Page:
ch14 - Chapter 14 African Civilization and the Spread of...

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Chapter 14 African Civilization and the Spread of Islam CHAPTER SUMMARY. Africa below the Sahara for long periods had only limited contact with the civilizations of the Mediterranean and Asia. Between 800 and 1500 C.E. the frequency and intensity of contacts increased. Social, religious, and technological changes influenced African life. The spread of Islam in Africa linked its regions to the outside world through trade, religion, and politics. State building in Africa was influenced both by indigenous and Islamic inspiration. States like Mali and Songhay built upon military power and dynastic alliances. City-states in western and eastern Africa were tied to larger trading networks. African civilizations built less clearly on prior precedent than other postclassical societies. Older themes, such as Bantu migration, persisted. Parts of Africa south of the Sahara entered into the expanding world network; many others remained in isolation. African Societies: Diversity and Similarities. Although Africans shared aspects of language and belief, their large continent’s vast size and cultural diversity made diversity inevitable. Political forms varied from hierarchical states to "stateless" societies organized on kinship principles and lacking concentration of power and authority. Both centralized and decentralized forms existed side by side, and both were of varying size. Christianity and Islam sometimes influenced political and cultural development. Stateless Societies. Stateless peoples were controlled by lineages or age sets. They lacked concentrated authority structures, but at times incorporated more peoples than their more organized neighbors. In the West African forest secret societies were important in social life and could limit rulers' authority. The main weakness of stateless societies was their delayed ability to respond to outside pressures, mobilize for war, undertake large building projects, or create stability for long distance trade. Common Elements in African Societies. There were many similarities among African diversity. The migration of Bantu speakers gave a common linguistic base for much of Africa. Animistic religion, a belief in natural forces personified as gods, was common, with well-developed concepts of good and evil. Priests guided religious practices for community benefit. African religions provided a cosmology and a guide to ethical behavior. Many Africans believed in a creator deity whose power was expressed through lesser spirits and ancestors. Families, lineages, and clans had an important role in dealing with gods. Deceased ancestors were a link to the spiritual world; they retained importance after world religions appeared. African economies were extremely diversified.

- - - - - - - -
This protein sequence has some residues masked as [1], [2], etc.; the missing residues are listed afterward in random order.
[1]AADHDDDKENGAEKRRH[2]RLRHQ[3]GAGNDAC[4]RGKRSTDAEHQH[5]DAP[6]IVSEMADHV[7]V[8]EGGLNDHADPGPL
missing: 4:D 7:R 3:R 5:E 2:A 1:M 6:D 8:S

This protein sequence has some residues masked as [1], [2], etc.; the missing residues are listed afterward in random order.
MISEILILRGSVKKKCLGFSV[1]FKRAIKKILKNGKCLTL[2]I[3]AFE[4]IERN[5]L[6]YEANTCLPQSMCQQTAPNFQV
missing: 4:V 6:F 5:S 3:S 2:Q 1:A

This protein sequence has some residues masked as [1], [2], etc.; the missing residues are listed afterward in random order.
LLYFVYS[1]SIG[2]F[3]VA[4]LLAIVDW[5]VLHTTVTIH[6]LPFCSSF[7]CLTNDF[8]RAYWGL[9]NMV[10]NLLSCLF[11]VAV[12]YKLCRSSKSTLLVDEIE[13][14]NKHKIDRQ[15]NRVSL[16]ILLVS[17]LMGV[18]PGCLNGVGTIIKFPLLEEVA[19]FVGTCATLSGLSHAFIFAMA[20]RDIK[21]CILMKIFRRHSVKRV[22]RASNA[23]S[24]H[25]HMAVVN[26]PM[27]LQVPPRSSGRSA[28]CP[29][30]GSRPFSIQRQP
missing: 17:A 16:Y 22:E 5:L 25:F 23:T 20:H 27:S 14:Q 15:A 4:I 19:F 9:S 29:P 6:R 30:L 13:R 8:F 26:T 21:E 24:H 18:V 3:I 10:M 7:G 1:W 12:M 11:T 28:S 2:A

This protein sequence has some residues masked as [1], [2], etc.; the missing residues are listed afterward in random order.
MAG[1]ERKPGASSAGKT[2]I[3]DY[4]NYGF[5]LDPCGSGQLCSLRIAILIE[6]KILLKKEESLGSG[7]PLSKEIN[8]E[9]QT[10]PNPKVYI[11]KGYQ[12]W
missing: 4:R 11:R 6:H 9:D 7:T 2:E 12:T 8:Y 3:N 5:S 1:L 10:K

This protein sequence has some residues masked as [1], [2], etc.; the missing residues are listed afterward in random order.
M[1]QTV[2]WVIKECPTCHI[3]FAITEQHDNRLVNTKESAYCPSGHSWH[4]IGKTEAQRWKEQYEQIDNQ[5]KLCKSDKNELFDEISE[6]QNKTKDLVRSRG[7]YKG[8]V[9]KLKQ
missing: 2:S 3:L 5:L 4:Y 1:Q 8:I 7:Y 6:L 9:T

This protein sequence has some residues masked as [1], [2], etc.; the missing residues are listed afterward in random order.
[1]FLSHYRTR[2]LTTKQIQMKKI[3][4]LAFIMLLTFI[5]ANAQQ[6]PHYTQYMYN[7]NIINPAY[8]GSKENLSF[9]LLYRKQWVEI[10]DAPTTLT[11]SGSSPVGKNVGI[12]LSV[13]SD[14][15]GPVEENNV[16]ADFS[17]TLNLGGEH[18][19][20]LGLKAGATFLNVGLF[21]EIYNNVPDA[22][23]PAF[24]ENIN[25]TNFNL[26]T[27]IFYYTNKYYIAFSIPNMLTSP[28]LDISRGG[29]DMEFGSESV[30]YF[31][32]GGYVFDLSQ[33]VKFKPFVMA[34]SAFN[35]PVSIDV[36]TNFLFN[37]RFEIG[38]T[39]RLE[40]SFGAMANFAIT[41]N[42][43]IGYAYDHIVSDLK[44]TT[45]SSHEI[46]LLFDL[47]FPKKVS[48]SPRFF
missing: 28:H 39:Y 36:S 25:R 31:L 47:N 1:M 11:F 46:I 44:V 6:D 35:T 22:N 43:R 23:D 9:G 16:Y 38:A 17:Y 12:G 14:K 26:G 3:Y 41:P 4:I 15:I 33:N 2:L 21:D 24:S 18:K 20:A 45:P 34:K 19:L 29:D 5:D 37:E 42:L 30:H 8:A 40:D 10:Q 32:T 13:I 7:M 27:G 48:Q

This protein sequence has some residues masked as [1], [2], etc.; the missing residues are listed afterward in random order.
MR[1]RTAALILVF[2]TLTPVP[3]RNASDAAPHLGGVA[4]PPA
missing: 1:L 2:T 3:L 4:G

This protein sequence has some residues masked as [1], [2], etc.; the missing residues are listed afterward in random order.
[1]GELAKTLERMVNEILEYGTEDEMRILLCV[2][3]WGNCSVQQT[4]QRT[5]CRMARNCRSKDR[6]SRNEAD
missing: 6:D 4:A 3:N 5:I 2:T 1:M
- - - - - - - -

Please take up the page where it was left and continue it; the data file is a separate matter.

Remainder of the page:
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ch14 - Chapter 14 African Civilization and the Spread of...

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